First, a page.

With the launch of Telstra One Number, marking an exciting new era for eSim technology in Australia, Telstra’s Chief Scientist Hugh Bradlow reflects on the future of smartphone technology.

It is now 10 years since the first widely-popular smartphone transformed mobile phones and moved the world from handheld devices that did calls and messaging, to pocket computers that do mobile internet. This provokes the question “what do we expect the mobile phone to look like in 2027?” Will it still be a slab of glass with a touchscreen and cameras?

The answer is that it is more likely that the phone will have ‘deconstructed’.

So what do I mean by deconstructed? To understand that, you need to look at the components of the phone and how they might evolve.

Let’s start with the screen. In 10 years, the streets of our cities have changed from people walking with their heads up and something held to their ear, to people walking with their heads down and staring at a screen. I think we will soon get our heads back up again thanks to new heads-up display (HUD) technologies.

People will be able to get glasses that allow them to look at the real world around them but also integrate the digital world through display technology that projects the screen directly onto their eyes.

We have already seen a number of attempts at this technology such as Google Glass, but we can expect the technology to become increasingly refined. Instead of clunky prisms attached to the glasses, they will have digital light processors hidden in their frames that direct the light into an almost invisible Fresnel lens in the glass which in turn redirects the light to the eyeball.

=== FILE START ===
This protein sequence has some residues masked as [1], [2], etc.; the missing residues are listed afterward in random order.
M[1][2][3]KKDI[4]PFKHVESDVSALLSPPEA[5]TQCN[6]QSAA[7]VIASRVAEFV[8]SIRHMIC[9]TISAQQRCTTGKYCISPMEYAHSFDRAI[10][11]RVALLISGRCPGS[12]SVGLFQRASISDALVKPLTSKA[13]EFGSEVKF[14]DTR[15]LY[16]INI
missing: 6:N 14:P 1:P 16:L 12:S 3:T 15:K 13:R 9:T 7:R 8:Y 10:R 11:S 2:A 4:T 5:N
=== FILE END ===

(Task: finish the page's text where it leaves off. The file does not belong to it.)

It is also likely that the light and lens system may have ‘Foveated Rendering’ which increases the resolution in the part of the screen that the eye is looking at, thereby improving the visual experience without loading the processor and battery. This requires eye-tracking which, in any event, will be a useful technology because it will be handy for the input system (effectively enabling the cursor to follow where you are looking).

If the screen is in the glasses, how do you implement the equivalent of the touch screen? The answer lies in the augmented reality system that will also be built into the glasses. It will consist of stereoscopic cameras and depth sensors.

Not only will this technology support true augmented or “merged” reality, but it will also enable gesture recognition by moving your hands in front of you. So, while people will lift their heads when walking down the street, they will be making funny gestures in front of themselves.

However, there is more to a phone than the screen, input and cameras. There is also the ‘core’, namely the communications technologies and the batteries. While it is possible that the glasses will have their own communications technologies in the future, initially battery life is likely to preclude that.

Without the requirement for user input/output, the core of the phone is likely to be in some form of wearable – a watch, a pendant, or even in your handbag (or the handbag itself). It will probably also do health measurements (assuming it is close to the body).

While it is clear is that the phone is being deconstructed from a monolithic slab of glass and electronics to a number of bits all working in unison, not all parts will need to be present at the same time and different situations will determine which bits we would have on our person.

However, we are still missing one critical element because the one thing that won’t change is, whichever bits we have with us at any time, we are still the same person and want to be reached in the same way.

To avoid the necessity of having multiple phone numbers and the confusion that creates, Telstra is introducing the capability to have a single phone number that works across multiple devices. If someone calls and you only have your watch and earphones, but your phone is at home, it will ring both simultaneously and allow you to answer on either. The Telstra One Number service is the perfect complement to the brave new future of deconstructed phones.